Decodes the Dead Sea Scrolls to reveal Christianity’s hidden Essene origins
• Reveals the Essenes as key figures behind Jesus’s trial, torture, and crucifixion
• Shows how Jesus, a former Essene himself, was deemed “the Wicked Priest” for his liberationist politics and humanist bent
• Examines the lost Christian doctrine of reincarnation and the secret role of Gabriel in the Virgin Birth
The Dead Sea Scrolls, discovered in 1947 at Qumran, are generally believed to have been written by a Jewish sect known as the Essenes between 350 BCE and 70 CE--but until now no convincing methodology has linked the Scrolls to the actual life and teachings of Jesus. Marvin Vining builds from the controversial work of Barbara Thiering to demonstrate that the Scrolls do speak directly to the origins of Christianity and even reflect a mirror image of the Gospels from the perspective of Jesus’s enemies.
Christianity arose out of a schism between the exclusivist, rigid, and militant views of the Essenes and the inclusivist, tolerant, and nonviolent views of Jesus. Jesus was raised an Essene, but he refused to follow their orthodoxy. Vining shows that the Dead Sea Scrolls are written in a secret coded language called pesher in which Jesus emerges as the Wicked Priest, the antagonist to the Teacher of Righteousness who was the leader of the Essenes. Jesus the Wicked Priest revitalizes the Gospel message by revealing Jesus’s true role as a tireless social reformer and revolutionary teacher. Vining’s study reopens Christian doctrinal questions supposedly long settled, such as reincarnation and the Virgin birth--even demonstrating that these two issues are related. He discloses that the angel Gabriel was incarnate in a living human being and transmitted the seed of a holy bloodline to the Virgin Mary.
Marvin Vining, an attorney who is in the process of ordination in the United Methodist Church, spent 14 years researching and writing this book. He is a Biblical scholar who holds a master's degree in philosophy and has studied theology for many years. He lives in Mississippi, and his website is www.MarvinVining.com.
“Marvin Vining has produced a fascinating and engaging book with a provocative thesis--namely that the Dead Sea Scrolls refer directly to Jesus of Nazareth and that the Essene movement that they represent opposed him as the character they called ‘The Wicked Priest.’ This sort of connection between Jesus and the Dead Sea Scrolls, both in terms of chronology and history, has been dismissed by almost all scholars in the field. Vining skillfully puts the case back on the table. He deserves a careful reading by non-specialists and those in the academy alike.”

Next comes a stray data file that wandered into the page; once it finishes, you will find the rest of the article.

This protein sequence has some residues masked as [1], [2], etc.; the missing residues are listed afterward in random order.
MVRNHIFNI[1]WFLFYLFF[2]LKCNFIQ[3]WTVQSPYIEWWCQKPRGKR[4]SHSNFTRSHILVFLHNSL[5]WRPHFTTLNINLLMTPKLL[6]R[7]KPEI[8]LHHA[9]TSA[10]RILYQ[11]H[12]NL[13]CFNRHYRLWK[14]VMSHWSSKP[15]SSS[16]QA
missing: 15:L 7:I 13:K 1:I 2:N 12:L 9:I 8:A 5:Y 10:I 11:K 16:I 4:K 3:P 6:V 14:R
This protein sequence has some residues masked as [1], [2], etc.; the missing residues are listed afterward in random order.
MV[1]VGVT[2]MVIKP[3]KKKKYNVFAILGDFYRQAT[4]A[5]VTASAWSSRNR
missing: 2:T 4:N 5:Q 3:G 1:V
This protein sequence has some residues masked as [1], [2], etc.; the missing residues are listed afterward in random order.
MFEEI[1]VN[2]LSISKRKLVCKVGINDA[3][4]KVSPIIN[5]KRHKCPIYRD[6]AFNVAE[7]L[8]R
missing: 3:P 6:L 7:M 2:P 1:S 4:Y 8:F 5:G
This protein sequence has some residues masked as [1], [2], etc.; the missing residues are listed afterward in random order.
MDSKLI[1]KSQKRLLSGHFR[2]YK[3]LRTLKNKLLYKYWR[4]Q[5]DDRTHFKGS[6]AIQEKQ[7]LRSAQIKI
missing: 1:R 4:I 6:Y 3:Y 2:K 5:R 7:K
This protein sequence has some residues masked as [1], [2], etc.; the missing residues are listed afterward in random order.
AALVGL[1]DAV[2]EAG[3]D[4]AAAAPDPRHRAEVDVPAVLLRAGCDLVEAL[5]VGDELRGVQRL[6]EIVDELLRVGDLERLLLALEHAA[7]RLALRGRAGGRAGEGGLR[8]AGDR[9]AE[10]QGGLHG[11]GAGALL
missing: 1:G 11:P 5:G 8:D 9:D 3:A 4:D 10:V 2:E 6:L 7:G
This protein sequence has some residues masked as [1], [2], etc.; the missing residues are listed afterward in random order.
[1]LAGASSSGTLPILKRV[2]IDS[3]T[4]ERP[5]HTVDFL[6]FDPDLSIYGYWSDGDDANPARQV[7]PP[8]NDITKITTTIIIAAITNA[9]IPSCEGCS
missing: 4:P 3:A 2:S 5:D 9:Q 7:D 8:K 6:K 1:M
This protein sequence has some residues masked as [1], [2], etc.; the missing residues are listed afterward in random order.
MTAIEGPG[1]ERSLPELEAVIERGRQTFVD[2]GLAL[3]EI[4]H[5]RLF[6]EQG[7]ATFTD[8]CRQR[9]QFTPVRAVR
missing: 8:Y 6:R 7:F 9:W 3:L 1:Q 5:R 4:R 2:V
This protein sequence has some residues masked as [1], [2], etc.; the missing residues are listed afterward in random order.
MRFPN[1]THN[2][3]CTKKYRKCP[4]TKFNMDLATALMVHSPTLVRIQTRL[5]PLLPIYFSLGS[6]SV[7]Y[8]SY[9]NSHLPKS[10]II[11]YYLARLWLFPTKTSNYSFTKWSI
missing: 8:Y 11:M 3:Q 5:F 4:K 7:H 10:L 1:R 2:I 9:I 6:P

“Vining’s work is remarkable Christian scholarship. I highly recommend this book to anyone interested in the Essenes, Jesus, and the early Christian Church.”
" . . . an attention-getting and provocative title. Appropriate, too, for the inevitably controversial ideas put forth in Vining's book. . . . The premise for this interesting interpretation comes from the Dead Sea Scrolls, which speak of the Teacher and the Wicked Priest."
" . . . Vining stuck with standard resources and presented the theories in a well thought manner."
" . . . takes a hard look at the historical Jesus . . . a startling new look at Christianity."
"[Vining] makes no excuses for his leaps of faith, but instead documents them as the insights they are. While this is hardly the first or last word on any of these topics, Vining's unique reconstruction is a valuable contribution to the field."
"While this is a book aimed at a Christian audience, it does offer some perspective on Pagan beliefs in the early Common Era. Whether or not you find it useful in your own understanding of Christian origins, it should encourage an open-minded approach to religion in general."
"Vining shows the reader why Jesus is the Wicked Priest for reacting against some of the strict ascetic and often self-defeating doctrines of the Essenes. . . . This is a controversial work. It does challenge many Christian doctrines. Vining has done detailed research and it is apparent in his writing that he is a man of great faith. . . . suitable for both the interested lay person as well as the biblical scholar."
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